Fauci: CDC mulling COVID test requirement for asymptomatic

  • A health worker administers a dose of a Moderna COVID-19 vaccine on Dec. 7 during a vaccination clinic at the Norristown Public Health Center in Norristown, Pa. (AP Photo/Matt Rourke, File)

WASHINGTON — As the COVID-19 omicron variant surges across the United States, top federal health officials are looking to add a negative test along with its five-day isolation restrictions for asymptomatic Americans who catch the coronavirus, the White House’s top medical adviser said Sunday.

Dr. Anthony Fauci said the Centers for Disease Control and Prevention is now considering including the negative test as part of its guidance after getting significant “pushback” on its updated recommendations last week.

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Under that Dec. 27 guidance, isolation restrictions for people infected with COVID-19 were shortened from 10 days to five days if they are no longer feeling symptoms or running a fever. After that period, they are asked to spend the following five days wearing a mask when around others.

The guidelines have since received criticism from many health professionals for not specifying a negative antigen test as a requirement for leaving isolation.

“There has been some concern about why we don’t ask people at that five-day period to get tested,” Fauci said. “Looking at it again, there may be an option in that, that testing could be a part of that, and I think we’re going to be hearing more about that in the next day or so from the CDC.” Fauci, the nation’s top infectious diseases expert, said the U.S. has been seeing almost a “vertical increase” of new cases, now averaging 400,000 cases a day, with hospitalizations also up.

“We are definitely in the middle of a very severe surge and uptick in cases,” he said. “The acceleration of cases that we’ve seen is really unprecedented, gone well beyond anything we’ve seen before.”

Fauci said he’s concerned that the omicron variant is overwhelming the health care system and causing a “major disruption” on other essential services.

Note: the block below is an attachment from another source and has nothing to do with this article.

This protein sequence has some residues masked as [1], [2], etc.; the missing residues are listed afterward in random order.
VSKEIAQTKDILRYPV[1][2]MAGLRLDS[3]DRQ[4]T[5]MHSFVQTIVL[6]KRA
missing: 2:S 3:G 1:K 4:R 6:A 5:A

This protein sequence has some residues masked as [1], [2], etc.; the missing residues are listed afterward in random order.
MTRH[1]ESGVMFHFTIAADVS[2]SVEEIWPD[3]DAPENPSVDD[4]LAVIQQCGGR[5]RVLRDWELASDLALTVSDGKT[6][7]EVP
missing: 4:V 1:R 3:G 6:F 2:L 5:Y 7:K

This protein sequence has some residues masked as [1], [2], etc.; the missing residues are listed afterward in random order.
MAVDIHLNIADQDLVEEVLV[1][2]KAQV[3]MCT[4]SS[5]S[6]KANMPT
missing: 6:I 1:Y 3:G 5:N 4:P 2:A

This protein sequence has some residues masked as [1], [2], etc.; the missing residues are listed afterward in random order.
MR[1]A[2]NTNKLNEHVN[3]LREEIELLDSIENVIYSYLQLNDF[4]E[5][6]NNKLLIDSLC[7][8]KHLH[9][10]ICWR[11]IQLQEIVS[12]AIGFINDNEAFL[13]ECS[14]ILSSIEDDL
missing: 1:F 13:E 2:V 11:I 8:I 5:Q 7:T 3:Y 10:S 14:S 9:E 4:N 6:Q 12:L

“When I say major disruptions, you’re certainly going to see stresses on the system and the system being people with any kind of jobs … particularly with critical jobs to keep society functioning normally,” Fauci said. “We already know that there are reports from fire departments, from police departments in different cities that 10, 20, 25 and sometimes 30% of the people are ill. That’s something that we need to be concerned about, because we want to make sure that we don’t have such an impact on society that there really is a disruption. I hope that doesn’t happen.”

The surging variant is ravaging other sectors of the workforce and American life.

Wintry weather combined with the pandemic were blamed for Sunday’s grounding of more than 2,500 U.S. flights and more than 4,100 worldwide. Dozens of U.S. colleges are moving classes online again for at least the first week or so of the semester — and some warn it could stretch longer if the wave of infection doesn’t subside soon. Many companies that had been allowing office workers to work remotely but that were planning to return to the office early in 2022 have further delayed those plans.

The White House Correspondents’ Association announced on Sunday that the number of journalists allowed in the briefing room for at least the first few weeks of the year would be scaled back because of concerns about the fast-spreading virus. Typically 49 reporters have seats for the daily briefing, but only 14 reporters will be seated under the restrictions. The White House limited capacity in the briefing room early in the pandemic but returned to full capacity in June 2021.

While there is “accumulating evidence” that omicron might lead to less severe illness, he cautioned that the data remains early. Fauci said he worries in particular about the tens of millions of unvaccinated Americans because “a fair number of them are going to get severe disease.”

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